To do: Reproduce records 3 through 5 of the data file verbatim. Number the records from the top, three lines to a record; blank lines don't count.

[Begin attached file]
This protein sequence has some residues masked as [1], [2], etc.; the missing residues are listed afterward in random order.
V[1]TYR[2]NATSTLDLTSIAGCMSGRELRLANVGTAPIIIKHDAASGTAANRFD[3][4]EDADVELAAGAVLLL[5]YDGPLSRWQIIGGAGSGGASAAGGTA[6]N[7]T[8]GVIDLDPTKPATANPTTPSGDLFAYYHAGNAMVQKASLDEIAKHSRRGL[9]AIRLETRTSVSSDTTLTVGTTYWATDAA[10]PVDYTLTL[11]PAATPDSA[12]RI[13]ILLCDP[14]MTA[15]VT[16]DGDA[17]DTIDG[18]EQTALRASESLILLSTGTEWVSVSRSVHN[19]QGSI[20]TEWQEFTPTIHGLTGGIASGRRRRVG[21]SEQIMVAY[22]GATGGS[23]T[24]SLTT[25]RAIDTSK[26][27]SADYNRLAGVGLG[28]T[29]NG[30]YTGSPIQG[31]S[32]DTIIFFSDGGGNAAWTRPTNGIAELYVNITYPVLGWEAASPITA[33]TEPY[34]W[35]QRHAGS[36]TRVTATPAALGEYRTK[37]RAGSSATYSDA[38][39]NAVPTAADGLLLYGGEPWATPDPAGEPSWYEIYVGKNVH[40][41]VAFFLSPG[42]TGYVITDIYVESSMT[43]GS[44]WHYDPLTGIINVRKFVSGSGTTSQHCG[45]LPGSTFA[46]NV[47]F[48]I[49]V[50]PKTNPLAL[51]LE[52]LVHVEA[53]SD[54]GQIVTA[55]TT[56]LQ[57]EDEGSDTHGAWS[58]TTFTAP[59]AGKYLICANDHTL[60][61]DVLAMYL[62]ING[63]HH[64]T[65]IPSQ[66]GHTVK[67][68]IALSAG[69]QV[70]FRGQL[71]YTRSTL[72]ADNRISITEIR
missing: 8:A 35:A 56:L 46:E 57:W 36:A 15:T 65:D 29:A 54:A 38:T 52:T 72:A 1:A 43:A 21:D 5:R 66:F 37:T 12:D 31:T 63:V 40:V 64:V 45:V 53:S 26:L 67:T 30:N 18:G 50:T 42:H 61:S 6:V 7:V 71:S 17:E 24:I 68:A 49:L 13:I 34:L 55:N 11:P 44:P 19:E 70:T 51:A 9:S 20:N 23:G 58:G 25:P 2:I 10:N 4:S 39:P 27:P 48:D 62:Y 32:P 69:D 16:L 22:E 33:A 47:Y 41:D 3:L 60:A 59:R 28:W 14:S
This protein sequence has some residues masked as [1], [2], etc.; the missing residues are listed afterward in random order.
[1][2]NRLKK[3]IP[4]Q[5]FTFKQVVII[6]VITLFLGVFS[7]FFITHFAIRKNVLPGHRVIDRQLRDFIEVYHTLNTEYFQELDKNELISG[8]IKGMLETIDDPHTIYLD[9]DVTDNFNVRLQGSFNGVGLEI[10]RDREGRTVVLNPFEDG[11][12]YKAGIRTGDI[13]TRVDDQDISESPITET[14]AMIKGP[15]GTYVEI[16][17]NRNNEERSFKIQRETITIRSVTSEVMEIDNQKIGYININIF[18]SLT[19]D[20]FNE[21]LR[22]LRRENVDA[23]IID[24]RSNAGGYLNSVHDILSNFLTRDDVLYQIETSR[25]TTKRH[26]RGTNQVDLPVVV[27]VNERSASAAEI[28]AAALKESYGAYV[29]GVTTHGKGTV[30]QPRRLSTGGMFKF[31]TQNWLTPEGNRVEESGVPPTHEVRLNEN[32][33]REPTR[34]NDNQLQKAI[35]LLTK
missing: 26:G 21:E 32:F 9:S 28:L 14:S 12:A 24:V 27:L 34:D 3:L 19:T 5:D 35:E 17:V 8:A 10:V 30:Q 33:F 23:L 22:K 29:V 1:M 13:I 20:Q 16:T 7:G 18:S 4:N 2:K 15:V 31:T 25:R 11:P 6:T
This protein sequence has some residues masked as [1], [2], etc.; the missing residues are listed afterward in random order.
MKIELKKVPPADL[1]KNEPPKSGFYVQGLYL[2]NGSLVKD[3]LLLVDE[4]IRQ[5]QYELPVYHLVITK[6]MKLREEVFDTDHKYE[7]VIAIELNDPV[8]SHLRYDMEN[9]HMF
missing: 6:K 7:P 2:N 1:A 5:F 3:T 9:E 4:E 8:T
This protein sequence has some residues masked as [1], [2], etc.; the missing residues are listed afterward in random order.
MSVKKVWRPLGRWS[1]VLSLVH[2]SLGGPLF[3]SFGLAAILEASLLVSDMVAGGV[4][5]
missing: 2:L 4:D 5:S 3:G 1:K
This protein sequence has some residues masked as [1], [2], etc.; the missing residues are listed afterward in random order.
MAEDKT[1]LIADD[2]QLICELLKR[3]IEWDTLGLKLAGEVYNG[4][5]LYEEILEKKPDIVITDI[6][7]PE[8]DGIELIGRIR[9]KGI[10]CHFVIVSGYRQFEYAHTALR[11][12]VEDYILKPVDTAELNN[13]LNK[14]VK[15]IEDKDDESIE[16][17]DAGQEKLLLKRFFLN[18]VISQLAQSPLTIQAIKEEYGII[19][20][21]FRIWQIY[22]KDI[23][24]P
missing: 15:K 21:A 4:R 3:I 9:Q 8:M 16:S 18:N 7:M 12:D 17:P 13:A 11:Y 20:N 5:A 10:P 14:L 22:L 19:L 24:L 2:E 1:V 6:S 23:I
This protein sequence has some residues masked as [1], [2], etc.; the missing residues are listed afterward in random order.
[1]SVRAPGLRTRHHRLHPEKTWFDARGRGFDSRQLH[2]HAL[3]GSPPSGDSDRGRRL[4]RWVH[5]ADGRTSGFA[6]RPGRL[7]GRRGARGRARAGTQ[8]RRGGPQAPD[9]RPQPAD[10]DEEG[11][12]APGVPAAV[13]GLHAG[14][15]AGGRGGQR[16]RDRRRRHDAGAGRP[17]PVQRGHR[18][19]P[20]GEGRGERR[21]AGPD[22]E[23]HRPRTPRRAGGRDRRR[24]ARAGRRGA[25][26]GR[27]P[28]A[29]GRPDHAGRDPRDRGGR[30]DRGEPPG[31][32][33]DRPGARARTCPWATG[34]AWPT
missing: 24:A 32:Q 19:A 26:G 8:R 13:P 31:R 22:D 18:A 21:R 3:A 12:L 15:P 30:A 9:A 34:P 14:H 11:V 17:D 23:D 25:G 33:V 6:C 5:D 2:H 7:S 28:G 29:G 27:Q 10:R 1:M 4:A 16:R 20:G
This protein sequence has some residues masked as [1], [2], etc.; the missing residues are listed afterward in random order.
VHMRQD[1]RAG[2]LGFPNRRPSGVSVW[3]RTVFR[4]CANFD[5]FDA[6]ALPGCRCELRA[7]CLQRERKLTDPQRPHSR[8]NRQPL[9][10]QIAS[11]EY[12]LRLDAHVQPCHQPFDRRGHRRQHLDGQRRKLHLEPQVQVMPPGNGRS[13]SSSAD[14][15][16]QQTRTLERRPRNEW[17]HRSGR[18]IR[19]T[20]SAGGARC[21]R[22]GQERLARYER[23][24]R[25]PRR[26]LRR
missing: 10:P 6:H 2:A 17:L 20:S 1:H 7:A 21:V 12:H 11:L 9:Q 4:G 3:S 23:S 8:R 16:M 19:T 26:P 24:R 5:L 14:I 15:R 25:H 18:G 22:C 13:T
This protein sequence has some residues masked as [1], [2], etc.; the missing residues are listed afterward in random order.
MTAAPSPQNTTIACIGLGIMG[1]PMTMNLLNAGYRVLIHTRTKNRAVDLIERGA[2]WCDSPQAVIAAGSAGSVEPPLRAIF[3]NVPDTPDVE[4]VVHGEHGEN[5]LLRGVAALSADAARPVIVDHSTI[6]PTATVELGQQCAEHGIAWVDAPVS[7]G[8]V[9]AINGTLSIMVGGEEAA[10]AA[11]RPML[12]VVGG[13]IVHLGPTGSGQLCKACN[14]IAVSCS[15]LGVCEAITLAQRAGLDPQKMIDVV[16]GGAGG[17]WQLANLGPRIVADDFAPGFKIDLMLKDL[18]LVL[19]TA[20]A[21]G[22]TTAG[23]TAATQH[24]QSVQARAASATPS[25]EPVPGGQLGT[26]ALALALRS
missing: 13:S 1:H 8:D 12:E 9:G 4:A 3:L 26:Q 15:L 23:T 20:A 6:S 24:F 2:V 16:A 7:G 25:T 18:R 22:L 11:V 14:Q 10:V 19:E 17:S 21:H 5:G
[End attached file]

This protein sequence has some residues masked as [1], [2], etc.; the missing residues are listed afterward in random order.
MKIELKKVPPADL[1]KNEPPKSGFYVQGLYL[2]NGSLVKD[3]LLLVDE[4]IRQ[5]QYELPVYHLVITK[6]MKLREEVFDTDHKYE[7]VIAIELNDPV[8]SHLRYDMEN[9]HMF
missing: 6:K 7:P 2:N 1:A 5:F 3:T 9:E 4:E 8:T
This protein sequence has some residues masked as [1], [2], etc.; the missing residues are listed afterward in random order.
MSVKKVWRPLGRWS[1]VLSLVH[2]SLGGPLF[3]SFGLAAILEASLLVSDMVAGGV[4][5]
missing: 2:L 4:D 5:S 3:G 1:K
This protein sequence has some residues masked as [1], [2], etc.; the missing residues are listed afterward in random order.
MAEDKT[1]LIADD[2]QLICELLKR[3]IEWDTLGLKLAGEVYNG[4][5]LYEEILEKKPDIVITDI[6][7]PE[8]DGIELIGRIR[9]KGI[10]CHFVIVSGYRQFEYAHTALR[11][12]VEDYILKPVDTAELNN[13]LNK[14]VK[15]IEDKDDESIE[16][17]DAGQEKLLLKRFFLN[18]VISQLAQSPLTIQAIKEEYGII[19][20][21]FRIWQIY[22]KDI[23][24]P
missing: 15:K 21:A 4:R 3:I 9:Q 8:M 16:S 18:N 7:M 12:D 17:P 13:A 11:Y 20:N 5:A 10:P 14:L 22:L 19:L 24:L 2:E 1:V 6:S 23:I